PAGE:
WH: Mobile terminal chips require the most advanced technologies for production, such as seven-nanometer and even five-nanometer technology. The benefits of 5G are reflected in three main application scenarios. First, enhancing mobile broadband, the standards for which are virtually complete. Second, high reliability and low delay, the standards for which have yet to be fulfilled. Third, standards for stronger connectivity, such as the Internet of Things, which are slated for completion by the end of 2019. 

At the Mobile World Congress 2019 in Barcelona, Spain, some mobile terminals and chips were on display, but were not fully commercially viable. Research on chips has developed quickly and nowadays, 5G terminals are the same size as those for 4G and even foldable. The production of chips takes intensive amounts of technology, capital and talent.  
NC: What does that mean for China? 

WH: Challenge. Currently, domestic production lines can’t produce seven-nanometer mobile processors. Huawei can design chips, but the final design process is done in Taiwan and the tooling software is from other countries. An advanced production line costs tens of billions of US dollars, and Western countries place export restrictions on equipment to China. In addition, many of the precision machinery devices have to be imported, which reflects China’s relatively weak industrial base.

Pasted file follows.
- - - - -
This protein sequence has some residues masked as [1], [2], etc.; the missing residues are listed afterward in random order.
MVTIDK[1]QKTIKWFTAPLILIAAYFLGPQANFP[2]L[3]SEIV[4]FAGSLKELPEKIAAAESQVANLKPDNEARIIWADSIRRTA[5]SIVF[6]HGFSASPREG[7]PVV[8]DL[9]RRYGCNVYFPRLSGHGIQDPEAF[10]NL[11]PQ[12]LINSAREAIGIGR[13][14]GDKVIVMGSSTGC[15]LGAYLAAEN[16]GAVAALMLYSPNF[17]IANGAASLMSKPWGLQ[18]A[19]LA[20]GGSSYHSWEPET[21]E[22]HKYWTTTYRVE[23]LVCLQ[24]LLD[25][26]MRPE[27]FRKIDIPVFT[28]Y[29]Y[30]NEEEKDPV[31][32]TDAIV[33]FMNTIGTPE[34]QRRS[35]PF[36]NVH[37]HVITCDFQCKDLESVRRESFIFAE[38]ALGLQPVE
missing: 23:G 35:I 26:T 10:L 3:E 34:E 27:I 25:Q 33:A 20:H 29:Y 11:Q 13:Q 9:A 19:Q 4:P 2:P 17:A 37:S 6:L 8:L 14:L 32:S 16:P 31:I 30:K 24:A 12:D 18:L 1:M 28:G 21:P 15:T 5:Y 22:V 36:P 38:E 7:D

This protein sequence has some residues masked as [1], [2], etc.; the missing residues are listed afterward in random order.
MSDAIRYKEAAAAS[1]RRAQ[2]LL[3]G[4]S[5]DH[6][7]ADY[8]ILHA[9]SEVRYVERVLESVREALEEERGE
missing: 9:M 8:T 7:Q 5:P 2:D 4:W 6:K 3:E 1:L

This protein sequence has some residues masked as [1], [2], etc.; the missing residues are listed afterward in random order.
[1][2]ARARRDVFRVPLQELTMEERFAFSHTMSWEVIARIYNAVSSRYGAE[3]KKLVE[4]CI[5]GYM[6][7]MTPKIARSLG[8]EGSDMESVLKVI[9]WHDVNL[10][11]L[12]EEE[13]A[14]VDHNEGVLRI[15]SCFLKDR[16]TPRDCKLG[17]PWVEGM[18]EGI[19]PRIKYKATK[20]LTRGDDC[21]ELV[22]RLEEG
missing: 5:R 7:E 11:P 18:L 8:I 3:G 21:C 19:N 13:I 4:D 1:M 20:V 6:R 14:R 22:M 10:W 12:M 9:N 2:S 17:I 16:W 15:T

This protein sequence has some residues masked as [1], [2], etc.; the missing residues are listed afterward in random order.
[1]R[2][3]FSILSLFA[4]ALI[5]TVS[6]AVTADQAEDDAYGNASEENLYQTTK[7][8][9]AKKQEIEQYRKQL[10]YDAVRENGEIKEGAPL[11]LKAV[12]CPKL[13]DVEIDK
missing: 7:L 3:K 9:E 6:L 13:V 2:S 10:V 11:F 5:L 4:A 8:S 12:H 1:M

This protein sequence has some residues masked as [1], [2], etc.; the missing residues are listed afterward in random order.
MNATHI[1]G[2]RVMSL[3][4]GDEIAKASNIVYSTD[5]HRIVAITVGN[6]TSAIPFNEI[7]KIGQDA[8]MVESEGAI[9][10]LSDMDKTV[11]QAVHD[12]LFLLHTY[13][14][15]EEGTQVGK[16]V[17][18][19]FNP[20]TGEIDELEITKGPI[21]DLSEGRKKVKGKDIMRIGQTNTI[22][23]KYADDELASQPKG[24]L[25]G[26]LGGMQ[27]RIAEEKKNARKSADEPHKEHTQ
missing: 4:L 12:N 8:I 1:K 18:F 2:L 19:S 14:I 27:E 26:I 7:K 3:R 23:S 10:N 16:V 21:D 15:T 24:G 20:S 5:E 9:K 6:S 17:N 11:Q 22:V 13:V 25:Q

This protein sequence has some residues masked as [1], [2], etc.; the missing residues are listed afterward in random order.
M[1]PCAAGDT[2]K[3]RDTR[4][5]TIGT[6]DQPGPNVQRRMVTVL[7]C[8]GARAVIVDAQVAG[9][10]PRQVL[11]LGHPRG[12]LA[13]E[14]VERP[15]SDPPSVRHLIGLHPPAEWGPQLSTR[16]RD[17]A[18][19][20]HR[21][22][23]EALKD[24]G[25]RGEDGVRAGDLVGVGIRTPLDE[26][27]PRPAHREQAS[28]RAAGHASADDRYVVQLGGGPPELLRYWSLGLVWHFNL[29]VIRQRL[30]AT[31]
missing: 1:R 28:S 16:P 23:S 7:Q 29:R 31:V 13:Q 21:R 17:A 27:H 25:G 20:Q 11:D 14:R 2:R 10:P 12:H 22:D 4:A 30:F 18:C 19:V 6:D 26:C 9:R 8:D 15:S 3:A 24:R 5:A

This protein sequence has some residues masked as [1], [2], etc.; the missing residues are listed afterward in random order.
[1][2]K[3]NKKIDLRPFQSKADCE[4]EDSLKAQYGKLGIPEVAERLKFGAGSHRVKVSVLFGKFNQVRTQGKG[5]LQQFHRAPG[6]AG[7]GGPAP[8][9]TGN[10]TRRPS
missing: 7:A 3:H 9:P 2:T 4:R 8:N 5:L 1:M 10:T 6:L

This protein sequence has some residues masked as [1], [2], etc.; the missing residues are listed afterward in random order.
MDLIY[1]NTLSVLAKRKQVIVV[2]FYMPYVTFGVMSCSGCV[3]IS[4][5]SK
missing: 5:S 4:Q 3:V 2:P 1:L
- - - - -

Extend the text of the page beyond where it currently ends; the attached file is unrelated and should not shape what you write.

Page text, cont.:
NC: How far are we away from mass 5G commercial use? 

WH: To date, the size of mobile terminals is suited for commercial use. It will take a lot of effort to improve reliability and reduce costs. Some companies have already released 5G foldable smartphones priced more than 10,000 yuan (US$1,490). It will be difficult for most consumers to afford smartphones over 4,000 yuan (US$595) once mass commercial use is viable. Also, a varied supply of terminal products is necessary to meet customer demand.